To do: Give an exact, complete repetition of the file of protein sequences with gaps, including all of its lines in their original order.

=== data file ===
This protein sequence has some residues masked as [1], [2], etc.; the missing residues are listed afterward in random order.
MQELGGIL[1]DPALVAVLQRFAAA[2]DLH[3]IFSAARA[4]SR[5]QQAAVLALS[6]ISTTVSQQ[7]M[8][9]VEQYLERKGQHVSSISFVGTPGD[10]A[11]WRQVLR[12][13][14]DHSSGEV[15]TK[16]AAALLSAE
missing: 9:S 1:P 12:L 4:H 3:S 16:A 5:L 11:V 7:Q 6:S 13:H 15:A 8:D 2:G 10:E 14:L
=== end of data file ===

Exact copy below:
This protein sequence has some residues masked as [1], [2], etc.; the missing residues are listed afterward in random order.
MQELGGIL[1]DPALVAVLQRFAAA[2]DLH[3]IFSAARA[4]SR[5]QQAAVLALS[6]ISTTVSQQ[7]M[8][9]VEQYLERKGQHVSSISFVGTPGD[10]A[11]WRQVLR[12][13][14]DHSSGEV[15]TK[16]AAALLSAE
missing: 9:S 1:P 12:L 4:H 3:S 16:A 5:L 11:V 7:Q 6:S 13:H 15:A 8:D 2:G 10:E 14:L